The only Democrat remaining in the governor's race, Mike McWherter, seems distracted and laconic. "I had a really nice life up until I got into this campaign," he sighs during an interview in a windowless room in his campaign headquarters near the state Capitol. His aides chuckle, but it's not clear whether he's joking.
While Haslam, Wamp and Ramsey have been piling up formidable sums of campaign cash from excited constituencies, McWherter raised only a little more than $100,000 in the first three months of the year — a paltry amount that seriously damaged the credibility of his candidacy with insiders.
Perhaps for this reason, some pundits already have written off McWherter, the son of Ned, who was the governor from 1986-94 at the height of party power when 65 percent of the legislature was Democratic.
Lamely, McWherter insists his poor fundraising was all part of some grand campaign design. He knew exactly what he was doing. He made a conscious decision to attend meet 'n' greets around the state rather than asking for money. Of course he did.
"One of our big goals was to make sure I visited all 95 counties," he says. "That was our focus, frankly. That's what we did. We're right back on track now, and I feel real good we'll be able to raise the money we need to get out our message."
What exactly is McWherter's message? Well, it's a little thin at this point. Except for a few nuances on social issues — he's for guns in restaurants that serve alcohol but not for guns in honky-tonks; he's against gay adoption but he wouldn't push legislation to outlaw it — McWherter's stated views are virtually indistinguishable from his most conservative GOP rivals. His only outright proposal has been a vague promise to give unspecified tax breaks to businesses that create an unspecified number of jobs.
"I'm running on a campaign talking about economic development and jobs," he says. "That's a message most Tennesseans want to hear right now. That's what they're focused on. If the Republicans want to run like me, I'll have to let them do it."
Positioning yourself as a conservative, as McWherter is doing, is the time-honored Rule No. 1 of the Tennessee Democratic playbook. It's the way of Ned McWherter, Al Gore, Harold Ford, Jim Cooper and all the successful Democratic politicians of modern times in this state. In their minds, it's smart politics to disarm Republicans, even if it does lull to sleep your own supporters and make people wonder why Tennessee bothers with the two-party system.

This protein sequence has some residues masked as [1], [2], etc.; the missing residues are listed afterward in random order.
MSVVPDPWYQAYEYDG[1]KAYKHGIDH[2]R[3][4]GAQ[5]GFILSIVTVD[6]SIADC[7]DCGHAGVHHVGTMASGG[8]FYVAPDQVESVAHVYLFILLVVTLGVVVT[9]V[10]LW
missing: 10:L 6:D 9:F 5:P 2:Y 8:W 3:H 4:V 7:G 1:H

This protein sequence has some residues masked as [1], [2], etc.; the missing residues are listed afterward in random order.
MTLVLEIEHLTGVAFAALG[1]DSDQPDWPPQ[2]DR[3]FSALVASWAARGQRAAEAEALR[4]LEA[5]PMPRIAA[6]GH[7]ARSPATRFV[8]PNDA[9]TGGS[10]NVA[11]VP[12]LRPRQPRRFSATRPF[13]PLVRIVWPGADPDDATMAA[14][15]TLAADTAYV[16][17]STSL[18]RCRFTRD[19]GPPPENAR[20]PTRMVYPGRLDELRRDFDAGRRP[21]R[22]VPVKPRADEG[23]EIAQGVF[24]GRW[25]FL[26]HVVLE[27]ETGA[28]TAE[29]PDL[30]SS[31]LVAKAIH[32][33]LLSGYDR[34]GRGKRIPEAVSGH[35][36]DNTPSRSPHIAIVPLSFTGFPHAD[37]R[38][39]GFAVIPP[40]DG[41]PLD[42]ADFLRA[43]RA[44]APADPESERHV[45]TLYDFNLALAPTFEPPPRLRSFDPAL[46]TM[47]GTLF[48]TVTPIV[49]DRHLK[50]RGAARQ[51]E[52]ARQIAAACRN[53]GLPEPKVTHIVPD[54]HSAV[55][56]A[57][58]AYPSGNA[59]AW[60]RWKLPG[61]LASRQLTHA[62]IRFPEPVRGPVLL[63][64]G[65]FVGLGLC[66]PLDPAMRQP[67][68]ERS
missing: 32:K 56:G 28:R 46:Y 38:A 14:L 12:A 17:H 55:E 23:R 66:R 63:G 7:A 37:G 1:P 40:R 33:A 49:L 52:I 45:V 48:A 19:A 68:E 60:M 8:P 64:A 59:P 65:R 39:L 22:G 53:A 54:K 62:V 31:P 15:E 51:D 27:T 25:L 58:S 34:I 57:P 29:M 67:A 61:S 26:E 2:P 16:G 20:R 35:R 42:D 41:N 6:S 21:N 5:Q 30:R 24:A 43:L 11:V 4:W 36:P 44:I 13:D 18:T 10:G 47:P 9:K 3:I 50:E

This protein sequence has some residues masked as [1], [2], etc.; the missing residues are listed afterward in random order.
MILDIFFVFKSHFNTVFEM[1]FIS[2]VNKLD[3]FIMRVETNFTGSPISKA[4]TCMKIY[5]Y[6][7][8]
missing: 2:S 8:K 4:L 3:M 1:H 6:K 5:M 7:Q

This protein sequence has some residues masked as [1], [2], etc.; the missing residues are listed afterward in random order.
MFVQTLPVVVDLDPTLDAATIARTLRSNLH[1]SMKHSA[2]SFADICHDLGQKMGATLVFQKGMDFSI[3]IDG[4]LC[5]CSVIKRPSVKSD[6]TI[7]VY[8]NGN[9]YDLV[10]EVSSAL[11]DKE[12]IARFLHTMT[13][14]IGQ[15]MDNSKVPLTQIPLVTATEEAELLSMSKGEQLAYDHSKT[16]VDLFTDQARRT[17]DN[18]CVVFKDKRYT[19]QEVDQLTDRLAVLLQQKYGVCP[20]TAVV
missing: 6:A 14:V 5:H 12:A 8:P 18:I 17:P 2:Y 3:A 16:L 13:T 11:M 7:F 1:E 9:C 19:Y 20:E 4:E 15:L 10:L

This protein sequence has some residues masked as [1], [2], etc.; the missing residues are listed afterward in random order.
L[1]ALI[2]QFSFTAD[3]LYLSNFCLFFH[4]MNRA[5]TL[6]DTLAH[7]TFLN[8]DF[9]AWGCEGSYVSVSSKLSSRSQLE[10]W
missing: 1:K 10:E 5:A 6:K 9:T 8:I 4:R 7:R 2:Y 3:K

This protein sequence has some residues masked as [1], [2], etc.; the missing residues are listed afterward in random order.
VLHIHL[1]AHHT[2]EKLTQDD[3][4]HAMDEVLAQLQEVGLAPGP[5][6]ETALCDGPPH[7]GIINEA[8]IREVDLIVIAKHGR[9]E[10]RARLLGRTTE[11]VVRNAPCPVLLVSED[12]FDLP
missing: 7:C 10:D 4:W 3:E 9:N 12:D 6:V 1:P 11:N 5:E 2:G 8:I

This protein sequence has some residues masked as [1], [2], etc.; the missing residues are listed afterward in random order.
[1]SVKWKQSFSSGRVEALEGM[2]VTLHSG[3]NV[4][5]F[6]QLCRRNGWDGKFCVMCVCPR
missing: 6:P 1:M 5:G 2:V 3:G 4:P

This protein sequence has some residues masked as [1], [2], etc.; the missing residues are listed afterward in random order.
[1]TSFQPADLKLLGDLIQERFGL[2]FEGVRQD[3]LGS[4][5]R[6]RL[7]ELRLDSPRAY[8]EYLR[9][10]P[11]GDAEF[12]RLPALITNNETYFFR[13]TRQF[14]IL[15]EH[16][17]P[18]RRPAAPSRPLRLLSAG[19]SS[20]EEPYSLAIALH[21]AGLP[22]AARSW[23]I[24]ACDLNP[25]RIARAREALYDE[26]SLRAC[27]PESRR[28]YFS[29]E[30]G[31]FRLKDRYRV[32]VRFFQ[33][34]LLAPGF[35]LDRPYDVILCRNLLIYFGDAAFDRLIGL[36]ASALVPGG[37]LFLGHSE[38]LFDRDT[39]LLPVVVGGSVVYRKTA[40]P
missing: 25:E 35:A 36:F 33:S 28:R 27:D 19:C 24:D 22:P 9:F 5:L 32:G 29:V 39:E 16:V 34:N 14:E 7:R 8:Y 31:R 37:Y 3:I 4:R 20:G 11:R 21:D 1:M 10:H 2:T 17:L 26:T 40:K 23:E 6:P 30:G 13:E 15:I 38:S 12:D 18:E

Critics say Tennessee Democrats have feigned conservatism so long they've forgotten what Democrats are supposed to stand for, raising existential questions. If the party simply disbanded in this state, what exactly would we lose? At a time of economic crisis when Tennessee stands at a crossroads — this way to a modern progressive state, that way to Mississippi — Democrats are failing to offer an alternative point of view, a reason to give them the levers of power. Put another way: When Democrats run as Republicans, voters apparently prefer the real thing.
After their humiliating '08 debacle, Democrats threw themselves pell-mell into intra-party squabbling. Four Democratic congressmen and Gov. Phil Bredesen worked to defeat Forrester as party chairman, backing another candidate, Charles Robert Bone, the son of a major money guy. The party's executive committee defied them by choosing Forrester anyway. After that, elected officials pouted for months and refused to meet with Forrester.
Bredesen undercut Forrester's handpicked treasurer, Nashville developer Bill Freeman, for whom the governor harbored an ancient grudge over a long forgotten dispute. Bredesen went so far as to direct contributors not to give to the party, forcing Freeman to resign.